EXCLUSIVE – New Leopard Cub Caught on Camera
“All things are ready if our minds be so.” – William Shakespeare
Serendipity is a funny thing…at once exciting yet at the same time a mystery giving us new opportunities when we weren’t looking for them, it wafts in and out of every individual’s life at one or another time. It is at the heart of Newtonian Theories, the Slinky, Microwave Ovens and Corn flakes. It is the propensity for making fortunate discoveries while looking for something unrelated….and there has been a lot of it raining down on Londolozi as of late.
Some drives are spent chasing the dust. Every animal disappears as you arrive, fresh tracks run you in circles and even the birds seem to ignore you. This last week has felt much like that every time I have gone to look for the Tutlwa Female’s new cub. But then there you have other drives which are are spent looking for nothing in particular only for it to offer up a fortunate discovery of something unrelated but significantly better. This is when you know serendipity is on your side.
Former Londolozi head ranger Oliver Sinclair, his wife Michelle and tracker Solly Mhlongo experienced a moment such as this yesterday. Bumbling through the area where the Tutlwa female’s new cub was thought to be denned, the trio were looking for birds and instead found the new cub with its mother. The cub stood up on shaky legs and walked slowly into towards a large boulder. A few moments later it emerged from underneath the boulder, providing the perfect opportunity to capture the first ever video footage of this new leopard cub on Londolozi.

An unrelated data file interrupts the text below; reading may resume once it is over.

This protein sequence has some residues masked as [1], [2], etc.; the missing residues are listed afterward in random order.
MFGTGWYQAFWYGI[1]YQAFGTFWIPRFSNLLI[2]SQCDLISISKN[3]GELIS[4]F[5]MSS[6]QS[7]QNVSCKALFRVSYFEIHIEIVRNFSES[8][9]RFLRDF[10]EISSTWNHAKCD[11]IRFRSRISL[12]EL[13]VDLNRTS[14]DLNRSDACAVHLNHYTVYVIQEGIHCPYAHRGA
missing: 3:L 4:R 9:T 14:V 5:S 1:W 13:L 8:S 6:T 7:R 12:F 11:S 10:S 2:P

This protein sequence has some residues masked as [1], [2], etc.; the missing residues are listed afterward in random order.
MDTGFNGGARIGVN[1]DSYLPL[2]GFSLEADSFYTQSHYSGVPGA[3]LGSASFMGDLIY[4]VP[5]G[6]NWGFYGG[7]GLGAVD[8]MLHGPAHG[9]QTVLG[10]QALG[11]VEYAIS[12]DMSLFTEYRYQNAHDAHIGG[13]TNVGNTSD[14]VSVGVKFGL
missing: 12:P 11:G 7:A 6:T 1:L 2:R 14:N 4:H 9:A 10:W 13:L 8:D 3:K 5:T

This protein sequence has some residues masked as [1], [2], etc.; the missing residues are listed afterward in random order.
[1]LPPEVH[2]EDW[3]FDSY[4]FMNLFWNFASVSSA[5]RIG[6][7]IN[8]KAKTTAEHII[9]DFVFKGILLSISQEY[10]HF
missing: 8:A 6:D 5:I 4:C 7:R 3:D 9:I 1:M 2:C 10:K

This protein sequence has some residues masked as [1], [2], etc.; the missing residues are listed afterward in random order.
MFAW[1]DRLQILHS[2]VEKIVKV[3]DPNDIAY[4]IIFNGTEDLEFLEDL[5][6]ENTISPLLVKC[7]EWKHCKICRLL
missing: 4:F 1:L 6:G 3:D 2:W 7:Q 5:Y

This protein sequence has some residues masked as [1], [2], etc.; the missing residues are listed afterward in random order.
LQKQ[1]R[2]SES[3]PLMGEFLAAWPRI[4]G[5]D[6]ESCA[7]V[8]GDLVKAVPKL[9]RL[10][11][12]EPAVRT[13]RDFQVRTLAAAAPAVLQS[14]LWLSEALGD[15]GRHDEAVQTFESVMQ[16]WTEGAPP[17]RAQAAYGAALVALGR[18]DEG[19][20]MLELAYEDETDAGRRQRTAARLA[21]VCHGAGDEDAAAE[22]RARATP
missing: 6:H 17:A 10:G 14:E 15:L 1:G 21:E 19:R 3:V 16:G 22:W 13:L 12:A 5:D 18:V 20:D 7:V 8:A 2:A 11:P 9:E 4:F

In 1898 the Kellogs brothers accidently left cooked wheat unattended for a day, rolled the mass to obtain sheet and ended up with a flaky material which became cornflakes. Percy Spencer noticed his peanut candy bar had melted in his pocket as a result of exposure to radar waves, thus allowing him to invent the microwave oven. US Navy engineer, Richard T James accidentally knocked a torsion spring off his work table and upon observing its unique motion came up with the Slinky. All it took was an apple to fall for Isaac Newton to begin musing about the nature of gravitation. And sometimes not looking for a specific animal leads you right to it…
Perhaps this new leopard cub will have a fortuitous life or perhaps it will be a catalyst for breakthrough thoughts amongst those who are fortunate enough to spend time with her. I know that the luck of the bushveld is never just luck, it is a system of interlaced complexity that affords each and every day to offer new moments of serendipity. All we have to do is spot them.
Special thanks to Oliver, Michelle and Solly for providing us with this initial footage and to Lucien Beaumont for the photographs.
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